The families of flowering plants


L. Watson and M. J. Dallwitz

Hemerocallidaceae R. Br.

~ Former Liliaceae-Hemerocallidae, Xanthorrhoeaceae-Hemerocallidoideae of APG III.

Excluding Phormiaceae.

Habit and leaf form. Lilylike, glabrous herbs. Perennial; with a basal aggregation of leaves; shortly rhizomatous (with fibrous roots), or rhizomatous and tuberous (with root tubers). Mesophytic. Leaves alternate; distichous; flat, or folded; sessile; sheathing. Leaf sheaths not tubular; with free margins. Leaves simple. Lamina entire; linear, or lanceolate; parallel-veined; without cross-venules (?). Lamina margins entire.

Leaf anatomy. The leaf lamina dorsiventral. Stomata present; anomocytic. The mesophyll containing crystals, or without crystals (?). The crystals druses (?). Foliar vessels absent.

Axial (stem, wood) anatomy. Secondary thickening absent. The axial xylem without vessels.

Root anatomy. Root xylem with vessels; vessel end-walls scalariform.

Reproductive type, pollination. Fertile flowers hermaphrodite. Plants hermaphrodite. Floral nectaries present. Nectar secretion from the gynoecium (via septal nectaries).

Inflorescence, floral, fruit and seed morphology. Flowers aggregated in ‘inflorescences’; in cymes. The ultimate inflorescence units cymose. Inflorescences scapiflorous (the scape bracteate); terminal; considered to represent one or two double helicoid cymes (Krause 1930); espatheate. Flowers medium-sized to large (not delimited from the pedicel by a joint); somewhat irregular to very irregular; zygomorphic. The floral irregularity involving the androecium (the stamens upcurved), or involving the perianth and involving the androecium. Flowers 3 merous. Perigone tube present (campanulate or funnelshaped). Hypogynous disk absent.

Perianth of ‘tepals’; 6; joined; 2 whorled; isomerous; petaloid; similar in the two whorls; brick red, or yellow to orange (sometimes striped, but not variegated with a droplike pattern).

Androecium 6. Androecial members adnate (to the perigone tube); markedly unequal; free of one another; 2 whorled. Androecium exclusively of fertile stamens. Stamens 6; diplostemonous; long filantherous. Anthers dorsifixed (epipeltate, often twisted); versatile; introrse. Microsporogenesis simultaneous. Tapetum glandular. Pollen grains aperturate; 1 aperturate, or 3 aperturate (?); sulcate (trichotomosulcate?); 2-celled.

Gynoecium 3 carpelled. Carpels isomerous with the perianth. The pistil 3 celled. Gynoecium syncarpous; eu-syncarpous; superior. Ovary 3 locular; sessile. Gynoecium stylate. Styles 1; attenuate from the ovary; apical; much longer than the ovary (slender, slightly upcurved). Stigmas 1; truncate, or capitate; wet type. Placentation axile. Ovules 30–50 per locule (‘many’); anatropous; tenuinucellate. Embryo-sac development Polygonum-type. Endosperm formation nuclear.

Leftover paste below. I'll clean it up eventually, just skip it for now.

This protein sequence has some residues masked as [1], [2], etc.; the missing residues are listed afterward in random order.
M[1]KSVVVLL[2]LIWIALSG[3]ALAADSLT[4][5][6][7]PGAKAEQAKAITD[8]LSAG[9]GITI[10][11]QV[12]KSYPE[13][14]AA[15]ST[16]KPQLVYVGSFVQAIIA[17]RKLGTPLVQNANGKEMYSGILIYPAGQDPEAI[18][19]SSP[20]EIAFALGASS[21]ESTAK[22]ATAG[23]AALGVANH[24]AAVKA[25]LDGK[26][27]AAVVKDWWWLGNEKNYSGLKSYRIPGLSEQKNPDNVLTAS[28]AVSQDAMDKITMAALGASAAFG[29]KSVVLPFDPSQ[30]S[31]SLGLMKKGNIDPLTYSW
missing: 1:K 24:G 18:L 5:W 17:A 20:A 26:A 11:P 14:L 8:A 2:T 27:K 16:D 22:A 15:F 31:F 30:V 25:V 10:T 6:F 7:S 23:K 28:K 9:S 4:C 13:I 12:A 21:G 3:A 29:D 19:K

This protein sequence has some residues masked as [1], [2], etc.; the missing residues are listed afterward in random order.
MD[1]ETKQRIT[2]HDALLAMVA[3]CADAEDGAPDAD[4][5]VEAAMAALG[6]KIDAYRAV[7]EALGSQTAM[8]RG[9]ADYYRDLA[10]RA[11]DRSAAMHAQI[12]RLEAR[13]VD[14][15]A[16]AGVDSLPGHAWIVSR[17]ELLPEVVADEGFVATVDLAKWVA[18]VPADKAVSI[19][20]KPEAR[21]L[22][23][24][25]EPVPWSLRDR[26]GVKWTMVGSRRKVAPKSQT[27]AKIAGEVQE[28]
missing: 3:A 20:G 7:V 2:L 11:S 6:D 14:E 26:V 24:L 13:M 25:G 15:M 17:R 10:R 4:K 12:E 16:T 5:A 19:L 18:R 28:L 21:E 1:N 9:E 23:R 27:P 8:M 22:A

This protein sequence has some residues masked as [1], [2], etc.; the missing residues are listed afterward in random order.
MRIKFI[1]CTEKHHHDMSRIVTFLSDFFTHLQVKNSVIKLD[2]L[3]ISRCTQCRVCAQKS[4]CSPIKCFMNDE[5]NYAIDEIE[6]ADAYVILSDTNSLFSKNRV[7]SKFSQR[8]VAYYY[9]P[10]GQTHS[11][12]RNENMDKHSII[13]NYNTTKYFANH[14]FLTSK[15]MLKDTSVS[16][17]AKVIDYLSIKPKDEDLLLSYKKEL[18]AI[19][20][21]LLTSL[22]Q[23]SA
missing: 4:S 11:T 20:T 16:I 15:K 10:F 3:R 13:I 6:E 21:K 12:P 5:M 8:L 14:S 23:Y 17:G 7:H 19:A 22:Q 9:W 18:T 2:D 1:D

Fruit non-fleshy; dehiscent; a capsule. Capsules loculicidal (opening from the top). Fruit many seeded. Seeds endospermic; subglobose, prismatic or slightly elongate, not flat. Embryo well differentiated (about the same length as the endosperm). Cotyledons 1. Embryo achlorophyllous (1/1); straight. Testa smooth; encrusted with phytomelan; black.

Seedling. Hypocotyl internode present (short). Seedling collar not conspicuous. Cotyledon hyperphyll compact; non-assimilatory. Coleoptile absent. Seedling cataphylls absent. First leaf dorsiventral.

Physiology, phytochemistry. Anthraquinones detected; polyacetate derived. Saponins/sapogenins present (steroidal). Proanthocyanidins absent. Flavonols present; kaempferol and quercetin. Ellagic acid absent.

Geography, cytology. Holarctic. Boreal and Tethyan. Temperate. Temperate Eurasia, especially Japan. X = 11, the chromosomes not dimorphic, by contrast with Hosta.

Taxonomy. Subclass Monocotyledonae. Dahlgren et al. Superorder Liliiflorae; Asparagales. APG 3 core angiosperms; Superorder Lilianae; non-commelinid Monocot; Order Asparagales (as a synonym of Xanthorrhoeaceae).

Species 16. Genera 1; only genus with Phormiaceae excluded, Hemerocallis.

General remarks. Differing conspicuously from the sensu stricto version of Xanthorrhoeaceae (q.v.) in numerous habit and floral morphological characters, as well as in anatomy and embryology.

Illustrations. • Hemerocallis fulva: Bot. Mag. 2, 1788. • Hemerocallis thunbergii (Chittenden).

This description is offered for casual browsing only. We strongly advise against extracting comparative information from it. This is much more easily achieved using the interactive key, which allows access to the character list, illustrations, full and partial descriptions, diagnostic descriptions, differences and similarities between taxa, lists of taxa exhibiting or lacking specified attributes, distributions of character states within any set of taxa, geographical distribution, genera included in each family, and classifications (Dahlgren; Dahlgren, Clifford, and Yeo; Cronquist; APG).

Cite this publication as: ‘Watson, L., and Dallwitz, M.J. 1992 onwards. The families of flowering plants: descriptions, illustrations, identification, and information retrieval. Version: 19th August 2014.’.